The problem with playing this game of mortal combat is each player purposes to eliminate other players by forcing them to “touch.” A strong objection can be made when professing Christians cause a brother or sister in Christ, on the other end of the rope, to stumble and touch what is literally and representatively unclean (unholy). Far from being sanctified, this game sets a dangerous precedent which by-passes thought processes the hype and energy of games being over-the-top, insane, and epic engenders.
I was told by the Camp Regen office the purpose of using a pig’s head was to be “intense” and to “up the ante.” With that kind of thinking one has to question their understanding of what is seemly, as well as what would be objectionable to parents, grandparents (such as myself), guardians, and church leaders whose youth are in their care. At the very least, it’s a tremendous assumption to think playing with a dead animal is acceptable, and at the very most, it’s highly egregious to place young Christians in an ethical dilemma they can’t appreciate or process in the moment for all the surrounding hoopla.
Imagine this Christian camp promo:
“Hey high schoolers, here’s a disgusting unclean carcass. We’re teaching you about being a disciple of Christ and about being holy, but we want you to play with this dead pig’s head. The goal of this totally off the charts game is to defile your fellow Christian players by making them touch what they shouldn’t. And remember it’s all about being crazy and having fun.”
How many parents and churches would send their kids to this camp?
A SOBERING REALITY
There is also the sobering reality of public health and human safety concerns.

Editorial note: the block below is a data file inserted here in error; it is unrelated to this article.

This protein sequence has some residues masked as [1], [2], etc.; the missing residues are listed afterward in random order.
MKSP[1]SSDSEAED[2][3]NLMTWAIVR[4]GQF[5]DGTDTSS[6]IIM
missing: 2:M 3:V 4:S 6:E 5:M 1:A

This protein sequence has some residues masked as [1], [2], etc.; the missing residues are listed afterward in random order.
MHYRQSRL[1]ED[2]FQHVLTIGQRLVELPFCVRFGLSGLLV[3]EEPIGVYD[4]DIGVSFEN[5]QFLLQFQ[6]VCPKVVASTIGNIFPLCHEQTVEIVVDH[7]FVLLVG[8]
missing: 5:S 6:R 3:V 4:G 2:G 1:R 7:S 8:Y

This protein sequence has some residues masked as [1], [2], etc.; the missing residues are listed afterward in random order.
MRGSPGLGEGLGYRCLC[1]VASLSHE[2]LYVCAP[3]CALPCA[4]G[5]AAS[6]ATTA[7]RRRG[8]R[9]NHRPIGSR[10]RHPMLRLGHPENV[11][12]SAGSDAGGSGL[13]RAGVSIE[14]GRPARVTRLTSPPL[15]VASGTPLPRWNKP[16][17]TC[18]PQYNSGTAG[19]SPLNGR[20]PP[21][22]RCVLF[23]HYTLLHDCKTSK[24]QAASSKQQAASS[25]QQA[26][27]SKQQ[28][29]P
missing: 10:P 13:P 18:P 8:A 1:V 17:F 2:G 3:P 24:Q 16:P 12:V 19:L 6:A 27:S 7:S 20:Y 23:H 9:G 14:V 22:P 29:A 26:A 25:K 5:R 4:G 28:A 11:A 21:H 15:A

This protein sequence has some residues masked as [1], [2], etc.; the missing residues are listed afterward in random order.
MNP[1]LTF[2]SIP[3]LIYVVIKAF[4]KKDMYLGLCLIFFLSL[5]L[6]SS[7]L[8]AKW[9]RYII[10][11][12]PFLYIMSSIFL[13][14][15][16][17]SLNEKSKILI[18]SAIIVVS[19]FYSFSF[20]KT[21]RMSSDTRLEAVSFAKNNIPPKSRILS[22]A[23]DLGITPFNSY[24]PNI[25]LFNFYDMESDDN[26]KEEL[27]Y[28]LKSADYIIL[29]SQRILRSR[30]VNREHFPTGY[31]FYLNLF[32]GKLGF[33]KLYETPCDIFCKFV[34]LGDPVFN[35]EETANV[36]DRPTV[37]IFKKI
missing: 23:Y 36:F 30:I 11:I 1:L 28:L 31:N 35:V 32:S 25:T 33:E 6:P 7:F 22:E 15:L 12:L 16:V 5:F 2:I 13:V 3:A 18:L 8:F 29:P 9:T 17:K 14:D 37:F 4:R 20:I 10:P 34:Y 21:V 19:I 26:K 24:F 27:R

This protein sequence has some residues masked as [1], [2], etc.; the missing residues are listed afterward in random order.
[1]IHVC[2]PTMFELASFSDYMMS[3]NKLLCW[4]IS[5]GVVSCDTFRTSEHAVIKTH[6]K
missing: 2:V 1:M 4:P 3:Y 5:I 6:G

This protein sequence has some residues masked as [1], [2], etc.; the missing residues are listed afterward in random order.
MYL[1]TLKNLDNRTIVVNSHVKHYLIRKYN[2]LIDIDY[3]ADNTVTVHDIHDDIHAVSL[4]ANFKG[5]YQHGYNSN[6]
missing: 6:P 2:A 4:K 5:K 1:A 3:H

Honestly, who couldn’t see this coming?
Regarding the possible transmission of potential infections, health department staff indicates concern for the following (email on file):
- handling of raw food items that have been left out of refrigeration and that may be a potential source of illness,
- attention to appropriate precautions and safety measures such as proper hand washing after handling and discouraging oral contact with items shown in photos, and
- there should also be a reminder and attention paid to regulations, guidance, and inspections for overnight camp settings such as these
After being informed of ways potential disease transmission can occur in this type of situation, I was further convinced of its gross misuse. I also can’t help wonder if any of the carcasses used over the years were preserved with formaldehyde, a known cancer causing agent; perhaps they were merely frozen for each day’s use and discarded at the end of the day posing less possible physical harm.
INCONGRUITY IN THE CAMP
In view of Camp Regen teachings such as this year’s soon-to-be “Follow Me” (2016), “Citizens” (of Heaven, 2015), “Steadfast” (2014), “Holiness” (2013), etc., why has there been such a disconnect between faith and practice in the use of this game over the years? The incongruity of the respective teaching and this game is staggering, if one cares to look at it. Indeed, it stretches reasonable sensibilities that those entrusted with our youth, while providing biblical teaching for the hearing, can also provide compromising activities for the doing.